Mini Reviews (February 2005)
Ong-Bak, The Green Butchers, Alexander the Great, Solitary Fracture
Ong-Bak (February 8/05)
Tony Jaa has been called the next Bruce Lee/Jackie Chan, and while it's hard to argue with that claim, it doesn't change the fact that Ong-Bak is a horribly amateurish little film. If not for Jaa's impressive acrobatics and undeniable martial arts ability, it hardly seems likely that the film would be receiving this sort of wide release. Jaa plays Ting, a good-natured villager who is forced to venture into the big city after his community's sacred Ong-Bak statue is stolen. Upon arriving, he hooks up with a distant cousin and the two begin their pursuit of the pilfered piece. Ong-Bak has been directed by Prachya Pinkaew, a first-time filmmaker who is completely oblivious to fairly important things like pacing, character development, and lighting (the majority of film is bathed in indecipherable darkness that's certainly not the cool, Fincher-esque kind). As a result, Ong-Bak is generally an interminable experience - that is, until Jaa finally gets the opportunity to fight. But even on that front the film fails, as virtually all the fight sequences occur in a dank, nauseatingly unpleasant boxing arena. It's not until the last 20-minutes that Ong-Bak finally comes alive, with Ting taking on a variety of gang members in a manner that's expectedly brutal (it's also the reason the film is receiving one star instead of no stars). It's clear that Tony Jaa has the potential to become the next big action hero, but it's going to take a vehicle that's a lot more competently made than this to do it.
The Green Butchers (February 9/05)
Though it features two men who eventually turn to cannibalism to sustain their business, The Green Butchers somehow manages to convince the viewer to root for these guys (no small feat, given the number of folks they turn into "chicky-wickies"). The film's been written and directed by Anders Thomas Jensen, who does a nice job of imbuing the story with captivating moments of style and genuinely humorous instances of black comedy (this is essentially the movie Parents tried fruitlessly to be). Starring Mads Mikkelsen and Nikolaj Lie Kaas as Svend and Bjarne, The Green Butchers follows the mismatched pair as they open their own butcher shop to little success - until they begin eschewing chicken and beef in favor of a decidedly more risque form of meat (ie people). Running a brisk 95 minutes, the film is never dominated by its off-kilter subject matter; rather, Jensen places the emphasis on the characters, going so far as to include a romantic subplot (which is, surprisingly enough, fairly touching). The Green Butchers probably isn't for everyone, but considering the premise, this is a remarkably accessible little film.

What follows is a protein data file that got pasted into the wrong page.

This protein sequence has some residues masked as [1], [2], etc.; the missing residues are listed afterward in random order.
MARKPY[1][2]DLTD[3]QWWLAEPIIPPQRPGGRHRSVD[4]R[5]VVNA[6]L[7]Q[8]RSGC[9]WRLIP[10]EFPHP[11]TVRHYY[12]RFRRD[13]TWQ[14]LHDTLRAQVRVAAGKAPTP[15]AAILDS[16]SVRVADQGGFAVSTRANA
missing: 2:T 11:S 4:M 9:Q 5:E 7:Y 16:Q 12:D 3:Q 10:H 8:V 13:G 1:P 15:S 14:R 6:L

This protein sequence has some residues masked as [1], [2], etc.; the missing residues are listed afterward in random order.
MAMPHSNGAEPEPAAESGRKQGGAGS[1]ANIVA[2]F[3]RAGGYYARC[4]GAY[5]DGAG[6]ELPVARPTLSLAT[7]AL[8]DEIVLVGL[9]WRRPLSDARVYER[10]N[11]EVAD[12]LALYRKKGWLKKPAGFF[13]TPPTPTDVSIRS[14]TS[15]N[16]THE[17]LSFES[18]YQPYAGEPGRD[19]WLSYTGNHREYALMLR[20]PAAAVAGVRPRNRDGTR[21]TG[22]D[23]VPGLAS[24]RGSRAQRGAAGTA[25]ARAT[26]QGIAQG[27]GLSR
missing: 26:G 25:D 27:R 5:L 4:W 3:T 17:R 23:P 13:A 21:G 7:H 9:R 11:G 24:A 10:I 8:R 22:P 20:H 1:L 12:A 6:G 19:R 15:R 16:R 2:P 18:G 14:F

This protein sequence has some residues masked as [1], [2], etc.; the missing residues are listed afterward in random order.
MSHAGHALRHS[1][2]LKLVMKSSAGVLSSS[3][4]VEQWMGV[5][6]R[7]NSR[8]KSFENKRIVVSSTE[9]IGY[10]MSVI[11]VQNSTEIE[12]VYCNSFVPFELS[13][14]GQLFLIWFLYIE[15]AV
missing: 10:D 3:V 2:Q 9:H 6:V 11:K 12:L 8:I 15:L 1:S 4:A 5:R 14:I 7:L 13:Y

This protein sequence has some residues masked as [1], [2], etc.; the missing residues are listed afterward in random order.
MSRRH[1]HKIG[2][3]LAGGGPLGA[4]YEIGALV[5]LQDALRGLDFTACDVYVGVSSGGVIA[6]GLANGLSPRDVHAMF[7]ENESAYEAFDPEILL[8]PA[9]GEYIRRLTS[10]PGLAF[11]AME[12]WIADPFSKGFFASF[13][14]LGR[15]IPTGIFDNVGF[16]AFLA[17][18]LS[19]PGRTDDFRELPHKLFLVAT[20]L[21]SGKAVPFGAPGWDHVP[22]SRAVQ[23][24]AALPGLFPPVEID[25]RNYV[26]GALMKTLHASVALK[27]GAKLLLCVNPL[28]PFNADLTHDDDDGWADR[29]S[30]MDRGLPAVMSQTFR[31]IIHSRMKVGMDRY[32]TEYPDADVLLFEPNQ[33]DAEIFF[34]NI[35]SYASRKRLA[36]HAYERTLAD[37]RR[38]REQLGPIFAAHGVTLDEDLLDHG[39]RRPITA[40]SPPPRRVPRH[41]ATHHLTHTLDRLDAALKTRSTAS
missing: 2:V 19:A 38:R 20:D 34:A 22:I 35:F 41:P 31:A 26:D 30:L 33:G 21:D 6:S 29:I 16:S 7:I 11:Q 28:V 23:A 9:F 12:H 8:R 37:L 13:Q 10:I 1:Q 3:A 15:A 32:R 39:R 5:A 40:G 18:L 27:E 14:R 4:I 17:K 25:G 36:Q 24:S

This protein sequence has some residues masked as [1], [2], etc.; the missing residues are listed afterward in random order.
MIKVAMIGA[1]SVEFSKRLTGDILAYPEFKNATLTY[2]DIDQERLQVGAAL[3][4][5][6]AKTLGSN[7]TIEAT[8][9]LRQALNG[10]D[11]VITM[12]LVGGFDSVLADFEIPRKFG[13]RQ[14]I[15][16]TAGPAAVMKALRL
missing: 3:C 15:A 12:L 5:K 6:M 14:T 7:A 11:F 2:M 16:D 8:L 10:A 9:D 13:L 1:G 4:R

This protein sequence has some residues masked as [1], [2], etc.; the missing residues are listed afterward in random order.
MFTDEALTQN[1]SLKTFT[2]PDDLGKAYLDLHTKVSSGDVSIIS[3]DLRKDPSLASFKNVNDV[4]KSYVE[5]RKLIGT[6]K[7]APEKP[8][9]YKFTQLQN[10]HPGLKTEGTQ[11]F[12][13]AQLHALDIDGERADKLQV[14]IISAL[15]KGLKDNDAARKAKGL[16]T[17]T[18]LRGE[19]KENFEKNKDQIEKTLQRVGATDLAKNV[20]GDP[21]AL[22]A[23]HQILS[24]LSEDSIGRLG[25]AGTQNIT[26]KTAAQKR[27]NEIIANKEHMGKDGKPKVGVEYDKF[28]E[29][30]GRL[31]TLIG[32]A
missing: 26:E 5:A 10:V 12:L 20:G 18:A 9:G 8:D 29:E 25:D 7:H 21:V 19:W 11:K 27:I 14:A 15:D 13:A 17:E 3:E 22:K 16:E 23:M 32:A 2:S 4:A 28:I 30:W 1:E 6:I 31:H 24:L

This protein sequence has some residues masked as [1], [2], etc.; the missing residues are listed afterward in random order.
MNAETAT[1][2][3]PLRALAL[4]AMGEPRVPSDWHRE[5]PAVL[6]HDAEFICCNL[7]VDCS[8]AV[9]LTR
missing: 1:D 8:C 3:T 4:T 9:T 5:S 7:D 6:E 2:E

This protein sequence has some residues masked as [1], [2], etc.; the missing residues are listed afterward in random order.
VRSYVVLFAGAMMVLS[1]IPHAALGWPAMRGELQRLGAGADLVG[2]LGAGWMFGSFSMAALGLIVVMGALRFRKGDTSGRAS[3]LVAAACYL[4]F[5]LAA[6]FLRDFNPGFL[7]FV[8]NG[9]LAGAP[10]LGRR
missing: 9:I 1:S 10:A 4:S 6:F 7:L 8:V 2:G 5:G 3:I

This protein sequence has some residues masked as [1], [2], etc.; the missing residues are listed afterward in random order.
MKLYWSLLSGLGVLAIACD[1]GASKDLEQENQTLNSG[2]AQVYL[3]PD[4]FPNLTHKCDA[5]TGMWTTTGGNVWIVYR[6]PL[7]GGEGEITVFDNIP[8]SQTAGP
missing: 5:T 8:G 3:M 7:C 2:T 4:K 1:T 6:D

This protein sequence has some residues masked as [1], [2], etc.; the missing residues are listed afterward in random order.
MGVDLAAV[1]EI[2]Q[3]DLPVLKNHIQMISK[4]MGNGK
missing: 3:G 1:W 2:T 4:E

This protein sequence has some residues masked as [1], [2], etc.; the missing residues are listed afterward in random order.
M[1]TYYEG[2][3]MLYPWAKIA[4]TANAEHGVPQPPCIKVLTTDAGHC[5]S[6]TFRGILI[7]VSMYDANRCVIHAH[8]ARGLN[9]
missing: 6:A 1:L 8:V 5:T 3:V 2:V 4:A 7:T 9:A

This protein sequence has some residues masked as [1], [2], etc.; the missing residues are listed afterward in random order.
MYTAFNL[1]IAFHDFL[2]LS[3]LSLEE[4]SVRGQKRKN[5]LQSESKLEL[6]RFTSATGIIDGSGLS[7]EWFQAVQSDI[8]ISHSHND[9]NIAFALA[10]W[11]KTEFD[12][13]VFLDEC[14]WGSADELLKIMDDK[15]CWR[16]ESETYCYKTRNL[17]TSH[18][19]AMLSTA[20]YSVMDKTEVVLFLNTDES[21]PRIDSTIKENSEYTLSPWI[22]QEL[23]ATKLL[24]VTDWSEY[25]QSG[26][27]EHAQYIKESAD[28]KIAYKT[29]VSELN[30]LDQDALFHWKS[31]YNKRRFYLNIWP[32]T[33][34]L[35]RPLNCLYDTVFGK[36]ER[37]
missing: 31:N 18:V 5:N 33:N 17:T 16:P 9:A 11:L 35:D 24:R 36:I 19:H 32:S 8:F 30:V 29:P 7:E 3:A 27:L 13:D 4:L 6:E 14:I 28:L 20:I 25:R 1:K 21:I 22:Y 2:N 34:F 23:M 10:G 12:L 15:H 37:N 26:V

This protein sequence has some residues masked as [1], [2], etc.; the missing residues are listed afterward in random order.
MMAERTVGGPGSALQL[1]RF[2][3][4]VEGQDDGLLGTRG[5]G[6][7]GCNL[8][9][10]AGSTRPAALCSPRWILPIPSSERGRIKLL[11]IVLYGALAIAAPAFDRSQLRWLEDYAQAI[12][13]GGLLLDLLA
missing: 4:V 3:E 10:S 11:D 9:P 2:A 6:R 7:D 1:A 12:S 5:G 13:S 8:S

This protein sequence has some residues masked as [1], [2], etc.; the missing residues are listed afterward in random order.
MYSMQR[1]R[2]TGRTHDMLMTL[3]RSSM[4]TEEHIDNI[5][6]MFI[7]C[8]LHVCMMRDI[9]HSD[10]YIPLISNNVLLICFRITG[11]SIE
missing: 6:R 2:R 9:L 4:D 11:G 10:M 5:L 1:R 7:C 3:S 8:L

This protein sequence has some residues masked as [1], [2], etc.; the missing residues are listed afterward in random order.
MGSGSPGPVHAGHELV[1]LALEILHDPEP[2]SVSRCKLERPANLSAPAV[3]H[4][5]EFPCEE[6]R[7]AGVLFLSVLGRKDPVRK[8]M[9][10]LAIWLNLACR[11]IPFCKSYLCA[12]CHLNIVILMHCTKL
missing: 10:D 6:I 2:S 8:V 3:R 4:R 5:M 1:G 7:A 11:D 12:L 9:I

Alexander the Great (February 11/05)
It hardly seems possible, but this 1956 account of Alexander the Great's life is even more ineffectual and dull than Oliver Stone's recent attempt. Starring Richard Burton as Alexander, the film follows the famed conqueror as he dominates the majority of the known world - all before turning 30. Writer/director Robert Rossen imbues Alexander the Great with a stagy, theatrical vibe, complete with dialogue that sounds ridiculously over-rehearsed (ie nobody has ever or will ever talk this way). This is exacerbated by Rossen's bland, uninspired directorial style, with the majority of the movie filmed on sets that look like sets. Burton delivers a mannered performance that's almost ridiculously melodramatic; there's absolutely nothing authentic or gritty about this Alexander, and it's virtually impossible to believe that this wimpy mollycoddle was able to conquer so many cultures (Stone's version, at least, presented the man as a thug and all-around tough guy).
Solitary Fracture (February 18/05)
Written, directed, scored, and edited by Deniz Michael, Solitary Fracture is one of the most impressive debut features to come along in quite some time. Michael plays Mike Peters, an ordinary guy with a boring job and non-existent social life. After being fired for tardiness, Mike begins a slow descent into madness - though it's fairly clear at the film's outset that he's barely holding it together anyway (he falls asleep to white noise on his small television). Comparisons to Lodge Kerrigan's Clean, Shaven (which also dealt with a mentally disturbed central figure) are inevitable, though the two films are miles apart in terms of their presentation. Michael eschews Kerrigan's fly-on-the-wall approach in favor of a more stylized feel; it doesn't come as much of a surprise to learn that the filmmaker has been heavily influenced by Stanley Kubrick, as Solitary Fracture contains the same sort of austerity and stark compositional qualities that defined Kubrick's work. And while the movie isn't quite as consistent as one might like - the story begins to fizzle out towards the inevitable conclusion, and the final images are somewhat baffling - there's no denying that this is a strong, visceral piece of filmmaking.